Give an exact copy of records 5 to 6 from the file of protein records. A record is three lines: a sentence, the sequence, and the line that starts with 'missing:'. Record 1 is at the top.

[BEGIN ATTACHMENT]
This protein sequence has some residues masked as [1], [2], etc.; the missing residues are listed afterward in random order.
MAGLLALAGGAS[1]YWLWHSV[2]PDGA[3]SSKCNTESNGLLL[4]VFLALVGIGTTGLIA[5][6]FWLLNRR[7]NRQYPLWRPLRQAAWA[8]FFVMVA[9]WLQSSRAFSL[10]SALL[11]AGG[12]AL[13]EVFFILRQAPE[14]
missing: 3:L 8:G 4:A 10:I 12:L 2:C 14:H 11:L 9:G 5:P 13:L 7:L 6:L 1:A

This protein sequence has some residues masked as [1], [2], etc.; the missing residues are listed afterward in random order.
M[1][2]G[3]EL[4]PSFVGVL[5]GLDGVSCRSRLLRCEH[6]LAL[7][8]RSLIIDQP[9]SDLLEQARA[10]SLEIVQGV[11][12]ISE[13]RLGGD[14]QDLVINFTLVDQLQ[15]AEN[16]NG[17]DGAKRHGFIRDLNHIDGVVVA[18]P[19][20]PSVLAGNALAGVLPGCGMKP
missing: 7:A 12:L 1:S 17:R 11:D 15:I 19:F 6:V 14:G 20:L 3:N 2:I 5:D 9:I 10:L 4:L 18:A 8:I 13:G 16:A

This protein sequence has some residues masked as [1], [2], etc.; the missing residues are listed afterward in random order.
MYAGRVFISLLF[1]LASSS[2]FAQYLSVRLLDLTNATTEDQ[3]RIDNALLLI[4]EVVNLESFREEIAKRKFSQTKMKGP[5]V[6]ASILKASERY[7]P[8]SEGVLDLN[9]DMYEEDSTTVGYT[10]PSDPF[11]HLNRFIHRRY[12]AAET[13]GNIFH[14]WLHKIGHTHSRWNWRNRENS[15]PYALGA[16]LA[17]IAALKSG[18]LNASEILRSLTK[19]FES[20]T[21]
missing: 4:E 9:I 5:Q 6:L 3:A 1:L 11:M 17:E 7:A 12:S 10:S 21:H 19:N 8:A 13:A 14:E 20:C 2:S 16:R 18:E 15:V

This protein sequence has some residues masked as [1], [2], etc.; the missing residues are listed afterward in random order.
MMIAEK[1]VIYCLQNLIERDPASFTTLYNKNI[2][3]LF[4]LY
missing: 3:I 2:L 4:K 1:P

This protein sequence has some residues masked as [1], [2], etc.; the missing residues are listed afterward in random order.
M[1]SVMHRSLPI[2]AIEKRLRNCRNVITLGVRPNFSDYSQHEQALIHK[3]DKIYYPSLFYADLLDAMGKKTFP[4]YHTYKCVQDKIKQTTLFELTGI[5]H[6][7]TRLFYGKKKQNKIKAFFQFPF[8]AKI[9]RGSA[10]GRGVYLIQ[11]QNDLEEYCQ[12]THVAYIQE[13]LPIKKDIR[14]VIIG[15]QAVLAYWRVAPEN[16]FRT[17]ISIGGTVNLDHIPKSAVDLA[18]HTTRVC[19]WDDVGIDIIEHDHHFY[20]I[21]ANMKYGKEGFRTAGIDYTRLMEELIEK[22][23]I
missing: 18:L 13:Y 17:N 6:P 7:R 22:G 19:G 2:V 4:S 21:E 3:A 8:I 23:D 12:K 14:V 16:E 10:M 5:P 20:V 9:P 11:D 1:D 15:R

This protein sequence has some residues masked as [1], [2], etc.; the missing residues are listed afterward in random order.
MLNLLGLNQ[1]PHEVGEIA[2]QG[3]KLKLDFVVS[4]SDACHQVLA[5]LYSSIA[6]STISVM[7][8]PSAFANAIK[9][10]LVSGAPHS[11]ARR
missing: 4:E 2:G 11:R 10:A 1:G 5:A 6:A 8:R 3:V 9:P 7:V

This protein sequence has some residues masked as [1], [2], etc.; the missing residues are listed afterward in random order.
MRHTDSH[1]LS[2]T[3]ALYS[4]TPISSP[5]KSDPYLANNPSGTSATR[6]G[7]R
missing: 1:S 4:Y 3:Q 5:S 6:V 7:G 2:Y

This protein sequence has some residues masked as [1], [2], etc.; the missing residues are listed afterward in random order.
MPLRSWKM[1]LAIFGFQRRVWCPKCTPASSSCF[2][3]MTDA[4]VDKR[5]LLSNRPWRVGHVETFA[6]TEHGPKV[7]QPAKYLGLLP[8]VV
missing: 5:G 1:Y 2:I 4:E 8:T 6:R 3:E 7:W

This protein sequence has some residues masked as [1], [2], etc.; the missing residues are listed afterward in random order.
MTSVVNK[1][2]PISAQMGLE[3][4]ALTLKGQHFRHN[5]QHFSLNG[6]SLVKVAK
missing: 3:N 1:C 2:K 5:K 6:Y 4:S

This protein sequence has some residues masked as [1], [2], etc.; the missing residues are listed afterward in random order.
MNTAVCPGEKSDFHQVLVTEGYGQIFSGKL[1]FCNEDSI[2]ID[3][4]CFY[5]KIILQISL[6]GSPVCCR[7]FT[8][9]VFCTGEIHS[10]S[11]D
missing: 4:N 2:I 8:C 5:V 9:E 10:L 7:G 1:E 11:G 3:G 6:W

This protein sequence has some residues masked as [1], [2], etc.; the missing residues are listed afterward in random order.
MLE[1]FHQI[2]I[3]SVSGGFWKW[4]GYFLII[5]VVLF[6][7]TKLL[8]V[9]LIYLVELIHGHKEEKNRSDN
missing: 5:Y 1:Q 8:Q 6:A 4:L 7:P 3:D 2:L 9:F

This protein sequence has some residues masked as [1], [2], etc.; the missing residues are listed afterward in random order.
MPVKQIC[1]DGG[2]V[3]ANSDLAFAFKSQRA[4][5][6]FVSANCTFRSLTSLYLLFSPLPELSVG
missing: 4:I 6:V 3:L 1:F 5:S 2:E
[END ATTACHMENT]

This protein sequence has some residues masked as [1], [2], etc.; the missing residues are listed afterward in random order.
M[1]SVMHRSLPI[2]AIEKRLRNCRNVITLGVRPNFSDYSQHEQALIHK[3]DKIYYPSLFYADLLDAMGKKTFP[4]YHTYKCVQDKIKQTTLFELTGI[5]H[6][7]TRLFYGKKKQNKIKAFFQFPF[8]AKI[9]RGSA[10]GRGVYLIQ[11]QNDLEEYCQ[12]THVAYIQE[13]LPIKKDIR[14]VIIG[15]QAVLAYWRVAPEN[16]FRT[17]ISIGGTVNLDHIPKSAVDLA[18]HTTRVC[19]WDDVGIDIIEHDHHFY[20]I[21]ANMKYGKEGFRTAGIDYTRLMEELIEK[22][23]I
missing: 18:L 13:Y 17:N 6:P 7:R 22:G 19:G 2:V 4:S 21:E 3:A 8:I 23:D 12:K 14:V 16:E 10:M 5:P 20:V 9:P 11:D 1:D 15:R

This protein sequence has some residues masked as [1], [2], etc.; the missing residues are listed afterward in random order.
MLNLLGLNQ[1]PHEVGEIA[2]QG[3]KLKLDFVVS[4]SDACHQVLA[5]LYSSIA[6]STISVM[7][8]PSAFANAIK[9][10]LVSGAPHS[11]ARR
missing: 4:E 2:G 11:R 10:A 1:G 5:A 6:A 8:R 3:V 9:P 7:V